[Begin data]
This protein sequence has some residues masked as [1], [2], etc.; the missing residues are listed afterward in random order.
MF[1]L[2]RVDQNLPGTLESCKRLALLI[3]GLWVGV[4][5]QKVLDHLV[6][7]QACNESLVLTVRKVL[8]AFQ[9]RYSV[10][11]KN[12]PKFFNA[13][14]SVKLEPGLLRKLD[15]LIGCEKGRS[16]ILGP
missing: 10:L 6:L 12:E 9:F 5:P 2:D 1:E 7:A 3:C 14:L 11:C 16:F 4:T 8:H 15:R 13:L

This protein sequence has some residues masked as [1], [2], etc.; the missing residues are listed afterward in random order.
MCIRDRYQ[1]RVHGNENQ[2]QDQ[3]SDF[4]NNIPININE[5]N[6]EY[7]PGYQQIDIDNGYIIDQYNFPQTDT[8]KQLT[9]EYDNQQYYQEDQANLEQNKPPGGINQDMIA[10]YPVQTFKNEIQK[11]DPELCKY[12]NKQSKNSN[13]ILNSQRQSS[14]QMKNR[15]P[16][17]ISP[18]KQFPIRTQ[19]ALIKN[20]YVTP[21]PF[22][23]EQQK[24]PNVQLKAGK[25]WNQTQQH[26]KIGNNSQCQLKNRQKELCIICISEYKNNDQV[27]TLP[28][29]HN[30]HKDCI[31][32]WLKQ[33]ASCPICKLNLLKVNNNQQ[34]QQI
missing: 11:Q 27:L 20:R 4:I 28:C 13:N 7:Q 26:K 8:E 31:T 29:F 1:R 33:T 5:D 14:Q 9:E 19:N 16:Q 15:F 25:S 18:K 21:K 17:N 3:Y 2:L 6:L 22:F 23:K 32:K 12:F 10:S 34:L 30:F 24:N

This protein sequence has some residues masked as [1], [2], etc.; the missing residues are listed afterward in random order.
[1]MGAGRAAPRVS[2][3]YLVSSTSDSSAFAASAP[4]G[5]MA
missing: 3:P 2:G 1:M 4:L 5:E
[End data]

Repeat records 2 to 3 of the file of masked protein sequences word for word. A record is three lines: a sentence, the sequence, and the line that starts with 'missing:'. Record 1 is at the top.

This protein sequence has some residues masked as [1], [2], etc.; the missing residues are listed afterward in random order.
MCIRDRYQ[1]RVHGNENQ[2]QDQ[3]SDF[4]NNIPININE[5]N[6]EY[7]PGYQQIDIDNGYIIDQYNFPQTDT[8]KQLT[9]EYDNQQYYQEDQANLEQNKPPGGINQDMIA[10]YPVQTFKNEIQK[11]DPELCKY[12]NKQSKNSN[13]ILNSQRQSS[14]QMKNR[15]P[16][17]ISP[18]KQFPIRTQ[19]ALIKN[20]YVTP[21]PF[22][23]EQQK[24]PNVQLKAGK[25]WNQTQQH[26]KIGNNSQCQLKNRQKELCIICISEYKNNDQV[27]TLP[28][29]HN[30]HKDCI[31][32]WLKQ[33]ASCPICKLNLLKVNNNQQ[34]QQI
missing: 11:Q 27:L 20:R 4:I 28:C 13:N 7:Q 26:K 8:E 31:T 29:F 1:R 33:T 5:D 14:Q 9:E 19:N 16:Q 15:F 25:S 18:K 21:K 17:N 3:Y 2:L 6:L 22:F 23:K 32:K 12:F 10:S 34:L 30:F 24:N

This protein sequence has some residues masked as [1], [2], etc.; the missing residues are listed afterward in random order.
[1]MGAGRAAPRVS[2][3]YLVSSTSDSSAFAASAP[4]G[5]MA
missing: 3:P 2:G 1:M 4:L 5:E